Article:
Mahanth S. Joishy is Editor of usindiamonitor.com
When did Mohandas Karamchand Gandhi transform from being just a regular guy to becoming the Mahatma (“Great Soul”), a transcendental figure of the 20th century? The accumulated experiences of any man’s life are often credited with forming his character, some mysterious combination of nature and nurture. However, I would pinpoint a particular moment in time: the day he was forcibly kicked off the first-class train compartment by police at the Pietermaritzburg train station in South Africa, where Gandhi was traveling for work. The date was June 7, 1893, and Gandhi was violently pushed out when he refused to disembark willingly because he wasn’t white, though he had a duly purchased first-class fare. This incident burned within Gandhi and helped turn him on to the community organizing and rabble-rousing that would initialize the path toward becoming the founding father of the modern Indian nation. Until then, he was a mediocre young lawyer at best and had led an unremarkable life by all accounts, including his own.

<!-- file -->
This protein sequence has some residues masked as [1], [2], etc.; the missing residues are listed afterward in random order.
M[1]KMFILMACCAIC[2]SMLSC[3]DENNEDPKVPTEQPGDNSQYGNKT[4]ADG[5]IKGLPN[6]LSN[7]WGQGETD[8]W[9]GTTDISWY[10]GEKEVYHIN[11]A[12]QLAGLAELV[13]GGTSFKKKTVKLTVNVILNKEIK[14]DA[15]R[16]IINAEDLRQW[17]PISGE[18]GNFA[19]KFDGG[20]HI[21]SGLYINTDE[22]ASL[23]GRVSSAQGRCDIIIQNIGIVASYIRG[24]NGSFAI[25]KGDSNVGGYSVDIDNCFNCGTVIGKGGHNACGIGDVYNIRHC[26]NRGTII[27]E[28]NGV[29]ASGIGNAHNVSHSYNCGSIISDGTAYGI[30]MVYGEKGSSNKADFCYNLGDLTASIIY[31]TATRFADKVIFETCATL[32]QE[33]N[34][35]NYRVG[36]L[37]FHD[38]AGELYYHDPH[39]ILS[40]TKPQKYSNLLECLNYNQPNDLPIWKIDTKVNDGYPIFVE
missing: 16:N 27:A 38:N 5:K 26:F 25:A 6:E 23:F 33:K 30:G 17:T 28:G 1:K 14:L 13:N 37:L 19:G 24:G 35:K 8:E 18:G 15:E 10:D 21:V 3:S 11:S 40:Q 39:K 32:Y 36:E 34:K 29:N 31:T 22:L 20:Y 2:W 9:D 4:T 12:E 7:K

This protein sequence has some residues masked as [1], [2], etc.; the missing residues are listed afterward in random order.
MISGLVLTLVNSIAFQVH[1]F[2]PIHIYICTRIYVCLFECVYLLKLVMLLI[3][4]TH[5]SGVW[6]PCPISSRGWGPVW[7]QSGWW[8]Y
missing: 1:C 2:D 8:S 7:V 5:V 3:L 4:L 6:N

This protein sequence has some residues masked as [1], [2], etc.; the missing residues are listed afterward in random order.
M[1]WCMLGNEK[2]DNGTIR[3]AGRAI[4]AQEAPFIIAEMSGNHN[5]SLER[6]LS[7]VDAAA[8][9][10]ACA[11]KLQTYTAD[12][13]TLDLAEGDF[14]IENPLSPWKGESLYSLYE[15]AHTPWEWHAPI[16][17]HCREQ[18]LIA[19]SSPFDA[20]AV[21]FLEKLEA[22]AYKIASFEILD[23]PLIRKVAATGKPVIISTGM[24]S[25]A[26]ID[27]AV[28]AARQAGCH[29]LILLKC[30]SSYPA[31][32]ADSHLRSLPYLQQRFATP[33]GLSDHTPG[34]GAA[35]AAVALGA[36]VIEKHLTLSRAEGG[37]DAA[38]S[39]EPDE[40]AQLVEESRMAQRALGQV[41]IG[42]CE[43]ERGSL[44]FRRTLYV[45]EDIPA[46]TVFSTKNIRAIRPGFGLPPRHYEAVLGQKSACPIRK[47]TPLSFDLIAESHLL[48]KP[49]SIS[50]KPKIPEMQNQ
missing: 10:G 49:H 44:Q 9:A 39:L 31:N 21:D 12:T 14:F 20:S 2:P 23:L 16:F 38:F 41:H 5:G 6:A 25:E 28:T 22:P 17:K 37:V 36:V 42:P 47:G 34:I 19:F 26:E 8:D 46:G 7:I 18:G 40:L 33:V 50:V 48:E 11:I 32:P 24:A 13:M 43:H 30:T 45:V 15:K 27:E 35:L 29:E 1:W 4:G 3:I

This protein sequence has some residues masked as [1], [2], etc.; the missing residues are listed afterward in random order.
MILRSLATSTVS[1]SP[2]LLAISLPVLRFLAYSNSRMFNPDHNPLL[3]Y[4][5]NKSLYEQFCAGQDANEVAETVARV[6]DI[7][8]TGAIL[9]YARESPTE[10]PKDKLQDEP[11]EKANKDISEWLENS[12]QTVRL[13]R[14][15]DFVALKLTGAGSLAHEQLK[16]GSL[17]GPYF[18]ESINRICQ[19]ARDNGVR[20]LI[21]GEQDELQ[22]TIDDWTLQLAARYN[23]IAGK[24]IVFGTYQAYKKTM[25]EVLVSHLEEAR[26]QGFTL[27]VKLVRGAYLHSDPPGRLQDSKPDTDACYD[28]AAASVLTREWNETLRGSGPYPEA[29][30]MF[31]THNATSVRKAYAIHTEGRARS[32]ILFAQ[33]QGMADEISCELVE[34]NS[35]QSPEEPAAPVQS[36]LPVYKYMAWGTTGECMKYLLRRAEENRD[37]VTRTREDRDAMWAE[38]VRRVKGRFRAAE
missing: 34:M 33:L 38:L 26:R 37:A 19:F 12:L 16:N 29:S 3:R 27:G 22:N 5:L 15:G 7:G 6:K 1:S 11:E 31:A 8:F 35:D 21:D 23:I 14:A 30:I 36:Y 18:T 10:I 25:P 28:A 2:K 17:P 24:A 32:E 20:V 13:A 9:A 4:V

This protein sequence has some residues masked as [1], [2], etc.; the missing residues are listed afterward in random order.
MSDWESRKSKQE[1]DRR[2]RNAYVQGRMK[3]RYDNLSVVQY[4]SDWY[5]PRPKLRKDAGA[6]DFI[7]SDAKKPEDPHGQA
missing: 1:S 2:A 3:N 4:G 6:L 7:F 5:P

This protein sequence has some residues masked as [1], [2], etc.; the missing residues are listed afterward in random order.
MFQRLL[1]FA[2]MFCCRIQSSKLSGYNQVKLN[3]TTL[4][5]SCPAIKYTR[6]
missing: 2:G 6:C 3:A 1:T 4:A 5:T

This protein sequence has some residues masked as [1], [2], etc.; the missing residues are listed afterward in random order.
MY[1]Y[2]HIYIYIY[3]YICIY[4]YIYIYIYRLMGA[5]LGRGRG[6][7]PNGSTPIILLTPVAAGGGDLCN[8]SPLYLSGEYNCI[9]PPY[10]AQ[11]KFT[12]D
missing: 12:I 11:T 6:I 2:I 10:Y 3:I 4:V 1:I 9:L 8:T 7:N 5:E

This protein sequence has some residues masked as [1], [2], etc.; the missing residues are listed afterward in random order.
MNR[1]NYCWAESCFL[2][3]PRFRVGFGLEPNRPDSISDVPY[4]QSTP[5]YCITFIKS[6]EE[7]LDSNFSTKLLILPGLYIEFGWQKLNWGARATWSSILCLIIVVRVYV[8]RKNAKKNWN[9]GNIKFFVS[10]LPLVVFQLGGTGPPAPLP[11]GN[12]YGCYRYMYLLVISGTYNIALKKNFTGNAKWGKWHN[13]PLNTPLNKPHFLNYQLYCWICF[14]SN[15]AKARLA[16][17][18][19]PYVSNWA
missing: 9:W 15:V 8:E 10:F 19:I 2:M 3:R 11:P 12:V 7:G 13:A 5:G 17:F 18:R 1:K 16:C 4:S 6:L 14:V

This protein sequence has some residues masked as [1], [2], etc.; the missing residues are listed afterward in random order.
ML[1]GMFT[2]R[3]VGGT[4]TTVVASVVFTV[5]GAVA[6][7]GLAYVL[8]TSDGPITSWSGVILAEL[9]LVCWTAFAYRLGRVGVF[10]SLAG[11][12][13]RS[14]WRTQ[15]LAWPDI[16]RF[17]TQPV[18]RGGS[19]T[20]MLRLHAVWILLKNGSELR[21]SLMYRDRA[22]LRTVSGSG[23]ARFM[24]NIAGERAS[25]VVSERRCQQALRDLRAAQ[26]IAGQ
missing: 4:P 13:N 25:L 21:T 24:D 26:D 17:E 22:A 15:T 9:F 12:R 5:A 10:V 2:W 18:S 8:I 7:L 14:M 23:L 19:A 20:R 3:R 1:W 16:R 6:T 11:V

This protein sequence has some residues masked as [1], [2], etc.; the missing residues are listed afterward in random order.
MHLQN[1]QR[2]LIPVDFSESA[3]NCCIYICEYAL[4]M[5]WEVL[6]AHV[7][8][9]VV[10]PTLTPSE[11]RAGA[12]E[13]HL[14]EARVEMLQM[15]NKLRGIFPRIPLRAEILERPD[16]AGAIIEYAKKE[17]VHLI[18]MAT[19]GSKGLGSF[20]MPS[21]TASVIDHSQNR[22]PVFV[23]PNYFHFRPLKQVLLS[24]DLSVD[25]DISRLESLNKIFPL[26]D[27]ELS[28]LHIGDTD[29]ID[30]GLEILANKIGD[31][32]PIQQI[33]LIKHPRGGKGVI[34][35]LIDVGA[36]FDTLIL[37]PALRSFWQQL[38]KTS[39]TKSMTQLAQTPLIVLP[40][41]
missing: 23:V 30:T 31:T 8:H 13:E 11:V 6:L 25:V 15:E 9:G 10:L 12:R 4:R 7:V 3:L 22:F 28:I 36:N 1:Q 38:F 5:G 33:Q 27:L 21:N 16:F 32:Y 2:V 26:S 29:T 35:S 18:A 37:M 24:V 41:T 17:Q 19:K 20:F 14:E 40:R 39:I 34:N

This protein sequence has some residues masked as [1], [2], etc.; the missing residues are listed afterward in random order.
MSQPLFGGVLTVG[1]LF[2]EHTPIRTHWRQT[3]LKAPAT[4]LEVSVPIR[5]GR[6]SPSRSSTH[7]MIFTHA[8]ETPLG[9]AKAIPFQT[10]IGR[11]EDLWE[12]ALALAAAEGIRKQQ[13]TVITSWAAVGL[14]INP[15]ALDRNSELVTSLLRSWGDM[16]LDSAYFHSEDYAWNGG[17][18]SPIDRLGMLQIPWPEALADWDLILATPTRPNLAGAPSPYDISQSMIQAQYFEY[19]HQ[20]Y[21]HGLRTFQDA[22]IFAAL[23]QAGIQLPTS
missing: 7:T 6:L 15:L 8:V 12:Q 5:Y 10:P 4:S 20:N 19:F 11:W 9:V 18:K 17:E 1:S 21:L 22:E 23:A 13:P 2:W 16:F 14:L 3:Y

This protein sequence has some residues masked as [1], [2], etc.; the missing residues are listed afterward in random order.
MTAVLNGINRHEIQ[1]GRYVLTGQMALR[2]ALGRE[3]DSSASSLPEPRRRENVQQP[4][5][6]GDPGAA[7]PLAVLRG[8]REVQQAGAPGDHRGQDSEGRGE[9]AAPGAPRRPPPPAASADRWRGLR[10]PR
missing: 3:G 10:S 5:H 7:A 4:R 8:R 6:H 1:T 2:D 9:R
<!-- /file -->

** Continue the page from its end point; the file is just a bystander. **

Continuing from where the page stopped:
Much less discussed is the American connection at that fateful time, which Gandhi has recounted in his seminal autobiography, An Autobiography or the Story of My Experiments with Truth. Gandhi was in serious need of help after a restless night at the cold station once the train had left. He finally caught a different train to Pretoria the next day but was beaten en route by yet another railway guard who did not appreciate an Indian sitting in his compartment. There was nobody there to receive a fatigued Gandhi at the destination. Gandhi was concerned about how to find lodging in a strange new place in a foreign country, a highly prejudiced town that would not admit Indian guests at its inns. And then came a semblance of humanity from an unexpected source. To wit: Read the rest of this entry